A movement with so little regard for our supreme law cannot be expected to have any more regard for ordinary laws regarding subjects like immigration, health care, or the size of the Supreme Court. It certainly cannot be expected to grant much weight to the more informal rules and norms of bourgeois society. Indeed, a movement that has concluded America is based on plunder and perpetuating white supremacy cannot be expected to have much regard for it generally, and not much interest in the normal rules and compromises of the political process.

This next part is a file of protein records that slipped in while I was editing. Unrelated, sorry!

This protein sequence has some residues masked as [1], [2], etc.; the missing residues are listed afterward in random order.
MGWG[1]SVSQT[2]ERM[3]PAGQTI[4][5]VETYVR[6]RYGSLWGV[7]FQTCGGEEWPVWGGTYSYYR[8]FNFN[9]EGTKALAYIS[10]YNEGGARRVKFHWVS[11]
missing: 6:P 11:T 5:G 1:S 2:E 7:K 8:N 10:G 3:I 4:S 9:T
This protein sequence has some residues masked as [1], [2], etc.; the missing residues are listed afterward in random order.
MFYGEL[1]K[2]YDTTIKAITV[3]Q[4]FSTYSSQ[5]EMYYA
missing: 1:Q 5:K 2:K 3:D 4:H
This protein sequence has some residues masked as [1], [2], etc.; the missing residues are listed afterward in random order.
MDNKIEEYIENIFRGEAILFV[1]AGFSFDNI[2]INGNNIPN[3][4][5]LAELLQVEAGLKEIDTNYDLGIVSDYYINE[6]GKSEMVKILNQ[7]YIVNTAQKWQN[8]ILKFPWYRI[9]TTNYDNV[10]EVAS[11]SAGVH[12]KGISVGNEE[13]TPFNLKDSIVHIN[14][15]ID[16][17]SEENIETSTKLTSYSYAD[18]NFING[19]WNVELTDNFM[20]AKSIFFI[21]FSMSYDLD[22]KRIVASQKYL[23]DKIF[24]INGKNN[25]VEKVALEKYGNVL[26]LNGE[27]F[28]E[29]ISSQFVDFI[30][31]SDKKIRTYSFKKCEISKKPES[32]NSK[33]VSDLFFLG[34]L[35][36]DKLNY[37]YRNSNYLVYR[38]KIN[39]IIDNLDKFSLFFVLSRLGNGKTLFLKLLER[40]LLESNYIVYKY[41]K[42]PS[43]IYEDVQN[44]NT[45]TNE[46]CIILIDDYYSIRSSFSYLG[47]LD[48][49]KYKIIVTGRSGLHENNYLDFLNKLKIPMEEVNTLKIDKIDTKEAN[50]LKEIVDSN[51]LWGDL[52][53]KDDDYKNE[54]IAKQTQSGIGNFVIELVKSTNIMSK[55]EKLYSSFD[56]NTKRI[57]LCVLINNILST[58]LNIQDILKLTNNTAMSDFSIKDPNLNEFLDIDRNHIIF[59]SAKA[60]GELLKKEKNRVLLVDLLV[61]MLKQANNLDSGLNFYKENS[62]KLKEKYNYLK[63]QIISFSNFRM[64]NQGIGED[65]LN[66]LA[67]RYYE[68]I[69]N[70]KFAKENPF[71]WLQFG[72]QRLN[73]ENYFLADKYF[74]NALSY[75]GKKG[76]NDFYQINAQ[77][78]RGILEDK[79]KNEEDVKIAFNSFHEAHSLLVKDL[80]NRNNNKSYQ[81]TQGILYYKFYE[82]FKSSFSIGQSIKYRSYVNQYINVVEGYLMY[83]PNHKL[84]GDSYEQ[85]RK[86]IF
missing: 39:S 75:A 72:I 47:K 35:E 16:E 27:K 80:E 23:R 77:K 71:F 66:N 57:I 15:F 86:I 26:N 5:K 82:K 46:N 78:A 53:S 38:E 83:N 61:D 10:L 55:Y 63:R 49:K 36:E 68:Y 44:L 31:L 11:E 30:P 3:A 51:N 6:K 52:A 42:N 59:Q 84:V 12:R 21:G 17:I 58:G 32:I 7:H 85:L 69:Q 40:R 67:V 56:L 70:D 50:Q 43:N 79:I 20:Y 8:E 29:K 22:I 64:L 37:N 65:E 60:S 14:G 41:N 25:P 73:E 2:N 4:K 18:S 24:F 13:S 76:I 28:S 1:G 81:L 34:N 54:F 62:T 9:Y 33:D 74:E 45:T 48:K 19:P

The segment of the Right persuaded by Alinsky that someone like Gunn losing a job will ultimately cause progressives to play by the “old rules” tend to miss this larger context. Alinsky’s demand that his enemies follow their own rules never had much to do with getting his targets to abandon some bad rule or double-standard. Rather, progressives tend to view the adherence to rules as a weakness to be exploited in advancing their agenda.

Put another way, the progressive left operates similarly to an apocryphal quote from Frank Herbert’s “Children of Dune”: “When I am weaker than you, I ask you for freedom because that is according to your principles; when I am stronger than you, I take away your freedom because that is according to my principles.” The only twist is that the latter “principles” are always evolving, requiring a culture of apologies and political reeducation.